PR as a Tool to Change the Dialogue

Rather than polarizing their audience, other brands have used public relations campaigns to evoke emotions with consumers. Make your audience laugh or cry, and you’ve got them hooked.

Always launched its #LikeaGirl campaign to bring awareness to the negative impact on girls’ self-esteem that the phrase “[doing something] like a girl” has had. The campaign points to the fact that girls lose their self-esteem during puberty, and the perpetuation of a phrase like this has long-term damaging consequences.

The campaign was designed to turn the insult “like a girl” into a phrase of empowerment.

The audience for this commercial isn’t thinking about Always’ line of feminine products. They’re thinking of their own reaction to doing things like a girl. But when they walk into a drug store to buy this type of products, which do you think they’ll choose, all things being equal? Likely the brand that wants to raise girls and women up.

Connect With Your Audience in an Authentic Way

Several years ago, Dove launched its #ChooseBeautiful campaign to draw attention to the fact that women often don’t see themselves as beautiful. With fashion and the media constantly communicating that thinner and younger is better, this is an issue that many women struggle with.

Dove has a history of campaigns centered around women simply loving themselves as they are. This is refreshing among ads that seem to do the opposite when they hire anorexic models to represent the average woman. Just like Always, Dove succeeds because it taps into the psyche of its audience and evokes a strong emotional reaction.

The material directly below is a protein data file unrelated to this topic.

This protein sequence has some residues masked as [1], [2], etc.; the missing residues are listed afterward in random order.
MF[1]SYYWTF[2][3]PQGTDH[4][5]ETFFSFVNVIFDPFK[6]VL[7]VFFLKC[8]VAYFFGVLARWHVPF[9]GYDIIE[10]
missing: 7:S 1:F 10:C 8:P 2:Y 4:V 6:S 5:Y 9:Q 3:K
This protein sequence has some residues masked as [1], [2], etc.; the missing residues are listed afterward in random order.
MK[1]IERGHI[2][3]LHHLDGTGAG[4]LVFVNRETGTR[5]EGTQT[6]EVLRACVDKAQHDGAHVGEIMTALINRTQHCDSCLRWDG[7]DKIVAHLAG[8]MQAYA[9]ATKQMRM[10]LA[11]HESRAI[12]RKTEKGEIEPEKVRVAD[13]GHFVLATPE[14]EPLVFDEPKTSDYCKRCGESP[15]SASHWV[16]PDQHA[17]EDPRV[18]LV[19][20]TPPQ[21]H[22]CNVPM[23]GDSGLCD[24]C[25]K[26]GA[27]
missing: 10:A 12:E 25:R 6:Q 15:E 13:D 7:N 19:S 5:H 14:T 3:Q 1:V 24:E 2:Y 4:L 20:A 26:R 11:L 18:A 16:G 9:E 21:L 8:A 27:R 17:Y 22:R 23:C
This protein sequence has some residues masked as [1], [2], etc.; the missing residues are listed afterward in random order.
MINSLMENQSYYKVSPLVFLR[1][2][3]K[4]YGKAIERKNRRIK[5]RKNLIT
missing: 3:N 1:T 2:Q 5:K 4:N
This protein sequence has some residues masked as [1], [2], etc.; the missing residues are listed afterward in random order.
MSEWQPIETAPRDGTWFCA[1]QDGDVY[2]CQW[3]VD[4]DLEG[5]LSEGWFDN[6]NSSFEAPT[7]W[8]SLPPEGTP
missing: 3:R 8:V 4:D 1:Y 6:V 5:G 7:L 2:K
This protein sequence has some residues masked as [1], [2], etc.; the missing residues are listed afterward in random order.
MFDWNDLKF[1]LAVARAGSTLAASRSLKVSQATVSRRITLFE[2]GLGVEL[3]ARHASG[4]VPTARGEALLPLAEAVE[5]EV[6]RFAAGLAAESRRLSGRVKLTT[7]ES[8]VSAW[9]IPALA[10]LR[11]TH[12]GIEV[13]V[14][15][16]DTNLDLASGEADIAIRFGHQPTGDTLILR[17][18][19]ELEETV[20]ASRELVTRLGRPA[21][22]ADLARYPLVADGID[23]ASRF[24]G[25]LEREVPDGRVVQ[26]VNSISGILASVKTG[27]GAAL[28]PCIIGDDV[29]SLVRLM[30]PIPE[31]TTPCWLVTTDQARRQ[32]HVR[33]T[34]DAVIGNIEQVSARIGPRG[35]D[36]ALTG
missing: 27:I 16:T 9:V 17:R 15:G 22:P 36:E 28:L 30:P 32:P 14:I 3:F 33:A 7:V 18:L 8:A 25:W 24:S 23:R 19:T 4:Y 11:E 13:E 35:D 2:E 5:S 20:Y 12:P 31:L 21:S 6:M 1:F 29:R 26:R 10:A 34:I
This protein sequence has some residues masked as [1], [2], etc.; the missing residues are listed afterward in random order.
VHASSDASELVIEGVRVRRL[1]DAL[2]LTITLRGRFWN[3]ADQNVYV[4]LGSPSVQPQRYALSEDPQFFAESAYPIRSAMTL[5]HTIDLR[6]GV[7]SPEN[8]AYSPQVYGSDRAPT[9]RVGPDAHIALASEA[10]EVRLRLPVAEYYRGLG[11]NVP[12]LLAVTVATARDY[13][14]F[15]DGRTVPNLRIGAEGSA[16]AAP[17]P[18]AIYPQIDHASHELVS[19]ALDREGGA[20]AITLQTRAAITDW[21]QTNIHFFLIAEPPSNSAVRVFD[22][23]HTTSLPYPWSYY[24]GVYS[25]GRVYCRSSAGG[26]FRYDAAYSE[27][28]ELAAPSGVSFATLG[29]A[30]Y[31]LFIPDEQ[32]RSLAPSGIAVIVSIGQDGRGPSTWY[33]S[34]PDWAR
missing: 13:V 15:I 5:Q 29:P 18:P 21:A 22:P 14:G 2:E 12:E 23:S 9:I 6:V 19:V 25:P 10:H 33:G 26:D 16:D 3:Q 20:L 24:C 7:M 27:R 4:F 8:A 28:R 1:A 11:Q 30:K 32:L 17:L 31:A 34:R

Always and Dove weren’t blatantly trying to sell products with these marketing campaigns. Instead, they merely wanted to bring attention to sad perceptions that women have about who they are, thanks to society or the simple fact that everyone wants to belong.

A Joint Effort Within the Company

Successful campaigns like this aren’t just the responsibilities of the advertising or marketing team. Public relations is also part of the conversation, working with marketing, social media, advertising and legal staff to ensure that the campaign creates an appropriate message, that they’re prepared for a potential backlash that might require crisis management, and that the campaign is disseminated across all marketing channels for the brand.

Integrating the campaign across platforms — be it in a press release, shared on social media, announced on a blog, or communicated in an email — ensures the widest reach of the campaign and the best number of metrics to analyze results. And media monitoring ties it all in together. Seeing how the campaign fared on each channel can give a brand better insight into where to put more promoting energy to expand its reach.

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About Susan Guillory

Susan Guillory is the president of Egg Marketing & Communications, a marketing firm specializing in content writing and social media management. She frequently blogs about small business and marketing on sites including Cision, Forbes, AllBusiness, Small Business Trends, The Marketing Eggspert Blog and Tweak Your Biz. Follow her on Twitter @eggmarketing.